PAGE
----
Deploy your application on virtual machine scale sets

To run applications on virtual machine (VM) instances in a scale set, you first need to install the application components and required files. This article introduces ways to build a custom VM image for instances in a scale set, or automatically run install scripts on existing VM instances. You also learn how to manage application or OS updates across a scale set.

Build a custom VM image

When you use one of the Azure platform images to create the instances in your scale set, no additional software is installed or configured. You can automate the install of these components, however that adds to the time it takes to provision VM instances to your scale sets. If you apply many configuration changes to the VM instances, there is management overhead with those configuration scripts and tasks.

To reduce the configuration management and time to provision a VM, you can create a custom VM image that is ready to run your application as soon as an instance is provisioned in the scale set. For more information on how to create and use a custom VM image with a scale set, see the following tutorials:

Install an app with the Custom Script Extension

The Custom Script Extension downloads and executes scripts on Azure VMs. This extension is useful for post deployment configuration, software installation, or any other configuration / management task. Scripts can be downloaded from Azure storage or GitHub, or provided to the Azure portal at extension run-time. For more information on how to create and use a custom VM image with a scale set, see the following tutorials:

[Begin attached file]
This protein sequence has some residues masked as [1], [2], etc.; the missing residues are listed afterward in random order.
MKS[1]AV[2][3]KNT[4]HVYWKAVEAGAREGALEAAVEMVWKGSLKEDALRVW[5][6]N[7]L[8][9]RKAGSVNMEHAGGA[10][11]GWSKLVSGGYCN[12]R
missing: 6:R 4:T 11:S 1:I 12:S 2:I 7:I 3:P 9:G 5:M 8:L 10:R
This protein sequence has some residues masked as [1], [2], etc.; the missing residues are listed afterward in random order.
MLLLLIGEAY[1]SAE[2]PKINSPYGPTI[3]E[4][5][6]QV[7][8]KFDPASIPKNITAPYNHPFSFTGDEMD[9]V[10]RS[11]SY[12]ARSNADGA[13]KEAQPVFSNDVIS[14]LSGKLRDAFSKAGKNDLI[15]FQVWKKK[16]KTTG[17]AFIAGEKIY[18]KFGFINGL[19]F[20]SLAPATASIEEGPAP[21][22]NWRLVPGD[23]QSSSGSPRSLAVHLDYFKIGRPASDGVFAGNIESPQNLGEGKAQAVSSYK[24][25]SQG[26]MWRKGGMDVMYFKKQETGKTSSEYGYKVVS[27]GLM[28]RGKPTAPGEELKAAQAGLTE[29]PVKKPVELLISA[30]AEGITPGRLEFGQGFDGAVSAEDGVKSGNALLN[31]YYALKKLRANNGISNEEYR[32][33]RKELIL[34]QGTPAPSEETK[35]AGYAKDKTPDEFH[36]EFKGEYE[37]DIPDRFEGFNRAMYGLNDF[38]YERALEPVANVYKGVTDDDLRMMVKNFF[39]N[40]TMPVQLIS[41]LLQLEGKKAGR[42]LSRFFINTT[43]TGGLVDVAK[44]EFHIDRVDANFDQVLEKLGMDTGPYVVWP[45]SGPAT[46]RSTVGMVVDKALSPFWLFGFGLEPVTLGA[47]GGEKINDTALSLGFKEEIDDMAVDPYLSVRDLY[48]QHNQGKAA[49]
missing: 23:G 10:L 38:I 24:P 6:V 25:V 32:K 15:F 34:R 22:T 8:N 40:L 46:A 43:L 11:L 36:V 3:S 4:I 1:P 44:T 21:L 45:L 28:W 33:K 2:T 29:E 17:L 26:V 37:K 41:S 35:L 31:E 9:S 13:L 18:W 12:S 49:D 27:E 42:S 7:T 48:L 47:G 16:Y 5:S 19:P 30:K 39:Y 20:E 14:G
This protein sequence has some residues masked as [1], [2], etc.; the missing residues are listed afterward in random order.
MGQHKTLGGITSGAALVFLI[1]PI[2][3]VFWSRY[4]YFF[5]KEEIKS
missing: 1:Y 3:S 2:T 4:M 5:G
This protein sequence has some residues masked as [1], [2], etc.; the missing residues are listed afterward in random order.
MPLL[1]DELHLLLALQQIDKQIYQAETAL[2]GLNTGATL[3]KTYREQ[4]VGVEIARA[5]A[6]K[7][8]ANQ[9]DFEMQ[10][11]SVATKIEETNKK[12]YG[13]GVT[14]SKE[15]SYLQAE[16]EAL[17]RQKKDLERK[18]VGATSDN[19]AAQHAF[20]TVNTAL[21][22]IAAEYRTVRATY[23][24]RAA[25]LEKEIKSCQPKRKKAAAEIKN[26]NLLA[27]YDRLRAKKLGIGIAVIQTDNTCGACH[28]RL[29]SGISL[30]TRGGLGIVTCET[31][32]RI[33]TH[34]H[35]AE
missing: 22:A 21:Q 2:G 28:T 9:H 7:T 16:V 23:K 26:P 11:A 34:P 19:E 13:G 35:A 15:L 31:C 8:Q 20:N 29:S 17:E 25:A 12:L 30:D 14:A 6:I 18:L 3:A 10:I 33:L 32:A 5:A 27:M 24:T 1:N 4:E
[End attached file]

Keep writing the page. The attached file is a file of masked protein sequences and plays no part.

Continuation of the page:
Install an app to a Windows VM with PowerShell DSC

PowerShell Desired State Configuration (DSC) is a management platform to define the configuration of target machines. DSC configurations define what to install on a machine and how to configure the host. A Local Configuration Manager (LCM) engine runs on each target node that processes requested actions based on pushed configurations.

The PowerShell DSC extension lets you customize VM instances in a scale set with PowerShell. The following example:

The DSC extension is applied to the myScaleSet VM instances in the resource group named myResourceGroup. Enter your own names as follows:

# Define the script for your Desired Configuration to download and run
$dscConfig = @{
  "wmfVersion" = "latest";
  "configuration" = @{
    "url" = "https://github.com/Azure-Samples/compute-automation-configurations/raw/master/dsc.zip";
    "script" = "configure-http.ps1";
    "function" = "WebsiteTest";
  };
}

# Get information about the scale set
$vmss = Get-AzVmss `
                -ResourceGroupName "myResourceGroup" `
                -VMScaleSetName "myScaleSet"

# Add the Desired State Configuration extension to install IIS and configure basic website
$vmss = Add-AzVmssExtension `
    -VirtualMachineScaleSet $vmss `
    -Publisher Microsoft.Powershell `
    -Type DSC `
    -TypeHandlerVersion 2.24 `
    -Name "DSC" `
    -Setting $dscConfig